You are on page 1of 3

THHS English 2

Russell Katz 1/7/12

Misattribution of any quotation from a body of literature, renders that whole written matter invalid or deprecated, because if exposed, the misattributer can potentially be accused of hearsay, plagiarism, or defamation in a United States Court of Law. All of these legal conjectures can be argued in a Court of Law and have been used to sentence poor vulnerable defendants to prison and along with that, have been sued for tremendous sums of money. Although the simple, common misconception of falsely attributing a remark to another person seems menial or trivial to the average citizen, it is detrimental in the sight of any legal character. Hearsay, defined in Oxford's English Dictionary, denotes itself as information received from other people which cannot be substantiated or just plain simply: a rumor (Definition of Hearsay) . In other words, if you were to write a research paper or an essay based on a conjecture someone said, but in reality they never actually said that, it would be wrong to write an essay on that subject matter. As an example, Salvador Dali, the renowned Spanish surrealist, never said Art is not what you see, but what you make others see. This quotation was in fact remarked by Edgar Degas, a French artist famous for his work in sculpting. How could you write something based on a false conjecture? Dali never said any of this. It is in fact hearsay. Rule 802 of the Federal Rules of Evidence states that Hearsay [in a court of law] is not admissible unless any of the following provides otherwise: a federal statute; these rules; or other rules prescribed by the Supreme Court. (Rule 802) None of the three listed exceptions cover the invalid use of a misattributed quotation, rendering it hearsay, further rendering it nonsense. There have been many famous cases of plagiarism around the world, and be assured that it is not to be dealt lightly with. The music industry always finds itself battling new cases of plagiarism. In one of the more famous cases of February 1976, the judge of the case fined the defendant, George

Harrison, an amount of $587,000.00 (George Harrison v Bright Tunes Music Corp). He was found guilty for subconscious plagiarism where one of his musical pieces resembled the same note sequence and rhythm of a song manufactured by Bright Tunes (Bright Tunes Music Corp). Imagine if a sequence of notes 8 or so notes found someone guilty for almost six hundred thousand dollars. How much could the misattribution of 54 characters (Art is not what you see, but what you make others see) cost? Misattribution of a quote leads the reader to believe that someone owns someone else's work. Not only is original speaker falsely accused (indirectly) of saying what he didn't say, but you are also accusing him of doing so. This slanderous act brings me to my next point: defamation. Defamation, or commonly known as libel, is a false statement that harms a person's reputation. If [that] statement is published, it is libel (Defamation). The not-so-famous case of Buckley v Fitzsimmons et al. shows Buckley's struggle and inevitable jail sentence (Buckley v. Fitzsimmons) and tries, under 42 USC 1983 (the civil action for deprivation of rights) to win his case (42 USC 1983). However, Robbins, a witness in the murder, unfortunately died before Buckley's retrial and he walked a free man. But if the sentence had been fully delivered, he would have most likely been behind bars for the rest of his life for many felonies, including defamation, or slander. A falsely indicated quotation may have (indirectly or not) slandered the incorrect speaker into saying something he never said, Regardless, any factual piece of evidence renders itself invalid if the whole basic underlying foundation has been miscommunicated from the start. Overall, the misattribution of a quote leaves its face value meaning concealed and therefore cannot be used as a factual piece of evidence. In any official Court of Law in the United States, the claims of hearsay, plagiarism, and defamation are valid conjectures and may be used against you. These offenses are quite serious and shouldn't be considered lightly.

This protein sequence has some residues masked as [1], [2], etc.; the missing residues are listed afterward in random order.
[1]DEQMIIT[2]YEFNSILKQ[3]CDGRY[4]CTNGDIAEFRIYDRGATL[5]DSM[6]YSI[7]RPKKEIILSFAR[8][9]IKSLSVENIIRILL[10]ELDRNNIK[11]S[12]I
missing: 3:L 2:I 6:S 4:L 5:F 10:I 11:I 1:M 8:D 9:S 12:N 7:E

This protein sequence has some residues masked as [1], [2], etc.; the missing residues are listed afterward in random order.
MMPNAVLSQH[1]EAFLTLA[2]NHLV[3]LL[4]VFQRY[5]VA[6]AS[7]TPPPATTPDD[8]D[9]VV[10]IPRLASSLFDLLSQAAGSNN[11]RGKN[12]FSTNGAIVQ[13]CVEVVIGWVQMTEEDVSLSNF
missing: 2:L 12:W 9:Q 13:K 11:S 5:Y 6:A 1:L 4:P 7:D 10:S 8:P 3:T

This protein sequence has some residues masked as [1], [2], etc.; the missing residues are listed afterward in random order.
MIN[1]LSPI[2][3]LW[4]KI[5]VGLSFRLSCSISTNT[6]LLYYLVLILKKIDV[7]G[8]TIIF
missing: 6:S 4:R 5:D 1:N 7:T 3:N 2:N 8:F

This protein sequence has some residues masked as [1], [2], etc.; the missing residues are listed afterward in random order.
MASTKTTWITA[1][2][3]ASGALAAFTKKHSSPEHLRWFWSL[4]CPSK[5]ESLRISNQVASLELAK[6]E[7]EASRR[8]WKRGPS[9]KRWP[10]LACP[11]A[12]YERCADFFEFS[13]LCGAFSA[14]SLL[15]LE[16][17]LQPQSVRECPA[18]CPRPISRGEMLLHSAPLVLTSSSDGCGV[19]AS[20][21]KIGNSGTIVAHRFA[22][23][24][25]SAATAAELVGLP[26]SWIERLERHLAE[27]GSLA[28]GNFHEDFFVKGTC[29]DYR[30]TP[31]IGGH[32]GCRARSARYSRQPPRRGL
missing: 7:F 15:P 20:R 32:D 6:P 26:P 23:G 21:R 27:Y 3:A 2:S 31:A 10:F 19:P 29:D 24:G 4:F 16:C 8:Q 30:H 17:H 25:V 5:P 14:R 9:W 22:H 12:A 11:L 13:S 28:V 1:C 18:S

THHS English 2 Works Cited "42 USC 1983." LII. Cornell University, n.d. Web. 07 Jan. 2013. <http://www.law.cornell.edu/uscode/text/42/1983>.

Russell Katz 1/7/12

"Bright Tunes Music Corp. v. Harrisongs Music, Ltd." Student Law. Texas Tech University, n.d. Web. 7 Jan. 2013. <http://www.studentweb.law.ttu.edu/cochran/Cases%20&%20Readings/CopyrightUNT/bright_tunes_music_corp_v.htm>. "Buckley v. Fitzsimmons, 509 U.S. 259 (1993)." LII. Cornell University, 22 Feb. 1993. Web. 07 Jan. 2013. <http://www.law.cornell.edu/supct/html/91-7849.ZS.html>. "Defamation." LII. Cornell University, n.d. Web. 07 Jan. 2013. <http://www.law.cornell.edu/wex/defamation>. "Definition of Hearsay." Oxford English Dictionary. Oxford, n.d. Web. 07 Jan. 2013. <http://oxforddictionaries.com/definition/english/hearsay?q=hearsay>. "George Harrison vs Bright Tunes Music Corp." Famous Copyright Infringement Plagiarism Cases in Music. N.p., n.d. Web. 07 Jan. 2013. <http://www.fairwagelawyers.com/most-famous-musiccopyright-infringment.html> "Rule 802. The Rule Against Hearsay." LII. Cornell University, n.d. Web. 07 Jan. 2013.

<http://www.law.cornell.edu/rules/fre/rule_802>